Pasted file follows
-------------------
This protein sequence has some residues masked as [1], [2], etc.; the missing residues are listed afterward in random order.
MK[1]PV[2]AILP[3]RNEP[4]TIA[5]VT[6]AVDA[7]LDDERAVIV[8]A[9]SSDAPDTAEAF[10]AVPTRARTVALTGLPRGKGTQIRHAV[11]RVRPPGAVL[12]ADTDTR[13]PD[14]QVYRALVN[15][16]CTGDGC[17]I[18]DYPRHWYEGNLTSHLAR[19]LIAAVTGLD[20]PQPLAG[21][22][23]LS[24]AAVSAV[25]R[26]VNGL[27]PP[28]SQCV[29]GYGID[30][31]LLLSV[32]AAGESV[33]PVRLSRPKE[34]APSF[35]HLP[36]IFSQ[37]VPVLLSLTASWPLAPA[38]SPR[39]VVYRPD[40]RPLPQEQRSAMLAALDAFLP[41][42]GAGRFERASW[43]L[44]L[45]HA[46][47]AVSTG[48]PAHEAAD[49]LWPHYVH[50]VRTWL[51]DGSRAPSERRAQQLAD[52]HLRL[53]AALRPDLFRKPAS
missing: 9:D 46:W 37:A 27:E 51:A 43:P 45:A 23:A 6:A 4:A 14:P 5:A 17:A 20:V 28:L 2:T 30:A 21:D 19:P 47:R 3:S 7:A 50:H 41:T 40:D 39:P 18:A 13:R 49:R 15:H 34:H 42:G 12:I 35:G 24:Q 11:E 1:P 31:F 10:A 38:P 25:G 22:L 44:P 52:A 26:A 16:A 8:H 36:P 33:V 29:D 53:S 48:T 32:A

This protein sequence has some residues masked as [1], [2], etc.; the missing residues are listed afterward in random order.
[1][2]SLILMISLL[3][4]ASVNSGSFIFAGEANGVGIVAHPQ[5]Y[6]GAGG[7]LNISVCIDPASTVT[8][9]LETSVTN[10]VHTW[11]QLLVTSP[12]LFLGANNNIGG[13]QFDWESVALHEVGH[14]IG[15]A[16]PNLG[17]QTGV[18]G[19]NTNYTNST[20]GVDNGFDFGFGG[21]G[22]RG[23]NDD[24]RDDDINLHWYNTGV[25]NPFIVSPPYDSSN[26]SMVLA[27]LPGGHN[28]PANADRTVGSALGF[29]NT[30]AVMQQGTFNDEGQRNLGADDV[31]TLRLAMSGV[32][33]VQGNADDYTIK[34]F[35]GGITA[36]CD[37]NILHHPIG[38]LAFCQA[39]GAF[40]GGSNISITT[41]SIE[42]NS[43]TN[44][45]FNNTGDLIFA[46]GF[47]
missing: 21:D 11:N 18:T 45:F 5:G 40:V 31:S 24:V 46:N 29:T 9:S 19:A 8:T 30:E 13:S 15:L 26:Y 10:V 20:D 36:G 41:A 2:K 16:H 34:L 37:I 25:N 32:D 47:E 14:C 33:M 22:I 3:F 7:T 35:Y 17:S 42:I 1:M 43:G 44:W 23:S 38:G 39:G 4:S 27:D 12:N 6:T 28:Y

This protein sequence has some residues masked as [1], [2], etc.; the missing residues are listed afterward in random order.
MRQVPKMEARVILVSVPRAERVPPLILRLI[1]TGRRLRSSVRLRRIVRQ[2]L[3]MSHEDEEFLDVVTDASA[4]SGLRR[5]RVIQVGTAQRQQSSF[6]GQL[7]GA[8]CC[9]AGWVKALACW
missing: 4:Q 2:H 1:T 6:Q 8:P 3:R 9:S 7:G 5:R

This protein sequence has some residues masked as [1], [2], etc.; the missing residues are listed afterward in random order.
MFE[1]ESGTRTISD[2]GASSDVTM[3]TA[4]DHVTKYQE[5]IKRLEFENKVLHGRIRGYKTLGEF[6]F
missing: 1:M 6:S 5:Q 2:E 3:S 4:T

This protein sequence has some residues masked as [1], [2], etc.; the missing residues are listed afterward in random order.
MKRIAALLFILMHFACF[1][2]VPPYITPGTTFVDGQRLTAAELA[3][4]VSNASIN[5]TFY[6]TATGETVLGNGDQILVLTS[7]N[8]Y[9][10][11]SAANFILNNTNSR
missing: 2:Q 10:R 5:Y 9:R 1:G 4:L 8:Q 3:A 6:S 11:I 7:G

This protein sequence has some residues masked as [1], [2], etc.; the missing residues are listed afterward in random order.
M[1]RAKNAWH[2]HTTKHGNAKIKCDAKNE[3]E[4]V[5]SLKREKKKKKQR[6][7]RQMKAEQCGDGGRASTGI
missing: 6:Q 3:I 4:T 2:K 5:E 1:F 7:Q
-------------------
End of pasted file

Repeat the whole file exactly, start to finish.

This protein sequence has some residues masked as [1], [2], etc.; the missing residues are listed afterward in random order.
MK[1]PV[2]AILP[3]RNEP[4]TIA[5]VT[6]AVDA[7]LDDERAVIV[8]A[9]SSDAPDTAEAF[10]AVPTRARTVALTGLPRGKGTQIRHAV[11]RVRPPGAVL[12]ADTDTR[13]PD[14]QVYRALVN[15][16]CTGDGC[17]I[18]DYPRHWYEGNLTSHLAR[19]LIAAVTGLD[20]PQPLAG[21][22][23]LS[24]AAVSAV[25]R[26]VNGL[27]PP[28]SQCV[29]GYGID[30][31]LLLSV[32]AAGESV[33]PVRLSRPKE[34]APSF[35]HLP[36]IFSQ[37]VPVLLSLTASWPLAPA[38]SPR[39]VVYRPD[40]RPLPQEQRSAMLAALDAFLP[41][42]GAGRFERASW[43]L[44]L[45]HA[46][47]AVSTG[48]PAHEAAD[49]LWPHYVH[50]VRTWL[51]DGSRAPSERRAQQLAD[52]HLRL[53]AALRPDLFRKPAS
missing: 9:D 46:W 37:A 27:E 51:A 43:P 45:A 23:A 6:A 4:A 14:P 5:A 17:A 20:V 28:L 2:T 30:A 21:D 19:P 47:R 3:S 7:A 50:H 41:T 40:D 39:P 18:A 13:R 49:R 15:H 34:H 42:G 12:I 35:G 24:Q 11:E 1:P 31:F 10:A 38:P 25:G 22:L 44:P 52:A 26:A 16:A 8:H 36:P 33:V 29:D 53:S 48:T 32:A

This protein sequence has some residues masked as [1], [2], etc.; the missing residues are listed afterward in random order.
[1][2]SLILMISLL[3][4]ASVNSGSFIFAGEANGVGIVAHPQ[5]Y[6]GAGG[7]LNISVCIDPASTVT[8][9]LETSVTN[10]VHTW[11]QLLVTSP[12]LFLGANNNIGG[13]QFDWESVALHEVGH[14]IG[15]A[16]PNLG[17]QTGV[18]G[19]NTNYTNST[20]GVDNGFDFGFGG[21]G[22]RG[23]NDD[24]RDDDINLHWYNTGV[25]NPFIVSPPYDSSN[26]SMVLA[27]LPGGHN[28]PANADRTVGSALGF[29]NT[30]AVMQQGTFNDEGQRNLGADDV[31]TLRLAMSGV[32][33]VQGNADDYTIK[34]F[35]GGITA[36]CD[37]NILHHPIG[38]LAFCQA[39]GAF[40]GGSNISITT[41]SIE[42]NS[43]TN[44][45]FNNTGDLIFA[46]GF[47]
missing: 21:D 11:N 18:T 45:F 5:G 40:V 31:S 24:V 46:N 29:T 9:S 19:A 8:T 30:E 13:S 15:L 26:Y 10:V 20:D 36:G 41:A 2:K 16:H 34:L 37:I 25:N 32:D 47:E 14:C 33:M 22:I 3:F 7:T 35:Y 17:S 42:I 1:M 43:G 44:W 23:S 38:G 39:G 4:S 27:D 12:N 6:T 28:Y

This protein sequence has some residues masked as [1], [2], etc.; the missing residues are listed afterward in random order.
MRQVPKMEARVILVSVPRAERVPPLILRLI[1]TGRRLRSSVRLRRIVRQ[2]L[3]MSHEDEEFLDVVTDASA[4]SGLRR[5]RVIQVGTAQRQQSSF[6]GQL[7]GA[8]CC[9]AGWVKALACW
missing: 4:Q 2:H 1:T 6:Q 8:P 3:R 9:S 7:G 5:R

This protein sequence has some residues masked as [1], [2], etc.; the missing residues are listed afterward in random order.
MFE[1]ESGTRTISD[2]GASSDVTM[3]TA[4]DHVTKYQE[5]IKRLEFENKVLHGRIRGYKTLGEF[6]F
missing: 1:M 6:S 5:Q 2:E 3:S 4:T

This protein sequence has some residues masked as [1], [2], etc.; the missing residues are listed afterward in random order.
MKRIAALLFILMHFACF[1][2]VPPYITPGTTFVDGQRLTAAELA[3][4]VSNASIN[5]TFY[6]TATGETVLGNGDQILVLTS[7]N[8]Y[9][10][11]SAANFILNNTNSR
missing: 2:Q 10:R 5:Y 9:R 1:G 4:L 8:Q 3:A 6:S 11:I 7:G

This protein sequence has some residues masked as [1], [2], etc.; the missing residues are listed afterward in random order.
M[1]RAKNAWH[2]HTTKHGNAKIKCDAKNE[3]E[4]V[5]SLKREKKKKKQR[6][7]RQMKAEQCGDGGRASTGI
missing: 6:Q 3:I 4:T 2:K 5:E 1:F 7:Q